Neurology Central

Sigma 1 receptor linked to retina preservation

In a new study carried out at the Medical College of Georgia at Georgia Regents University (GA, USA) researchers have highlighted the potentially key role of a receptor, termed the sigma 1 receptor, in supporting the retina. The research, which was published recently in Free Radical Biology and Medicine, indicates a potential new treatment target for progressive retinal diseases.

The team initially discovered that the removal of sigma 1 receptors from Müller cells in the eyes of knockout mice models was sufficient to significantly increase the levels of reactive oxygen species (ROS), indicating a direct link between the receptor and the oxidative stress response which is uncontrolled in many progressive diseases.

In the retina specifically, these high levels of oxidative stress were shown to result in a breakdown in support of the neurons essential for vision and consequently the disintegration of retinal cells and vision loss.

Further examination of the sigma 1 receptor knockouts in comparison to normal mice also highlighted significantly decreased expression of the antioxidants Sod1, catalase, Nqo1, Hmox1, Gstm6, and Gpx1. Protein levels of SOD1, CAT, NQO1, and GPX1 were also significantly decreased.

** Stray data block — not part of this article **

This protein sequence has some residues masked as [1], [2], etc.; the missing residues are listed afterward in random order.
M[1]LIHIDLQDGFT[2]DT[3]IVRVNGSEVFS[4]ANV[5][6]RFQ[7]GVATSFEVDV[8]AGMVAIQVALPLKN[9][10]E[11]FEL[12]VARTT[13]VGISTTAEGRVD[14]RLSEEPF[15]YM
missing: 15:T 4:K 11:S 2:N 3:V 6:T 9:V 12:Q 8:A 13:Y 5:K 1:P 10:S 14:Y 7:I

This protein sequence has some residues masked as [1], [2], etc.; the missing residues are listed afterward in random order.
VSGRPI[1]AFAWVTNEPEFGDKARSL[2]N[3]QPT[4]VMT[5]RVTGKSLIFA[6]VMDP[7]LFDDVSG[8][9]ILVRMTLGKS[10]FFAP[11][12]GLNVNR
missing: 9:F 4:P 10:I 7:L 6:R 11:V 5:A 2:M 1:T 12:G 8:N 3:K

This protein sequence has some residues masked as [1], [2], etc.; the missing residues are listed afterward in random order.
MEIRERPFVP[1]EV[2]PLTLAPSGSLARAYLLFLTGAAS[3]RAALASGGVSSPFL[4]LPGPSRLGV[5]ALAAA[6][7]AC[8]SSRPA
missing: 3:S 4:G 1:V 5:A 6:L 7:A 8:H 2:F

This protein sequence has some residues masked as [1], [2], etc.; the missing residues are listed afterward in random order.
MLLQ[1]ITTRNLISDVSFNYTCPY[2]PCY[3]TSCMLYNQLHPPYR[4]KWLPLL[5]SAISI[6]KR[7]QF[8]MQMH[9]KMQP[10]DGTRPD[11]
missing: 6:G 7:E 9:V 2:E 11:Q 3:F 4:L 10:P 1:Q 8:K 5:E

The genes encoding these antioxidants contain an antioxidant response element (ARE) that under oxidative stress is activated by NRF2, a transcription factor usually found bound by KEAP1 in the cytoplasm. When needed NRF2 moves into the cell nucleus to play out it’s role as one of the most important regulators of the expression of antioxidant molecules.

Deletion of the sigma 1 receptor however altered the expected response to oxidative stress, with NRF2 expression decreasing and KEAP1 levels increasing markedly at both the gene and protein levels. NRF2–ARE binding affinity was reduced and consequently ROS levels increased.

The study is believed to provide the first evidence of the direct impact of the sigma 1 receptor on Müller cell function and more specifically on the levels of NRF2 and KEAP1. “We think we are beginning to understand the mechanism by which sigma 1 receptor may work and it may work because of its action on releasing antioxidant genes,” explained Sylvia Smith (Medical College of Georgia at Georgia Regents University).

The team now aim to further investigate previous findings which demonstrated the preservation of functional vision in animal models of both retinitis pigmentosa and diabetic retinopathy following administration of pentazocine, a drug which binds to and activates the sigma 1 receptor, particularly to clarify if this is a mechanism of preservation or regeneration.

“We do see some retention of function, that is clear and that I am very excited about,” concluded Smith.

Sources: Georgia Regents University press release; Wang J, Shanmugam A, Markand S et al. Sigma 1 receptor regulates the oxidative stress response in primary retinal Müller glial cells via NRF2 signaling and system xc, the Na+-independent glutamate–cystine exchanger. Free Radical Biology and Medicine. 86, 25–36 (2015).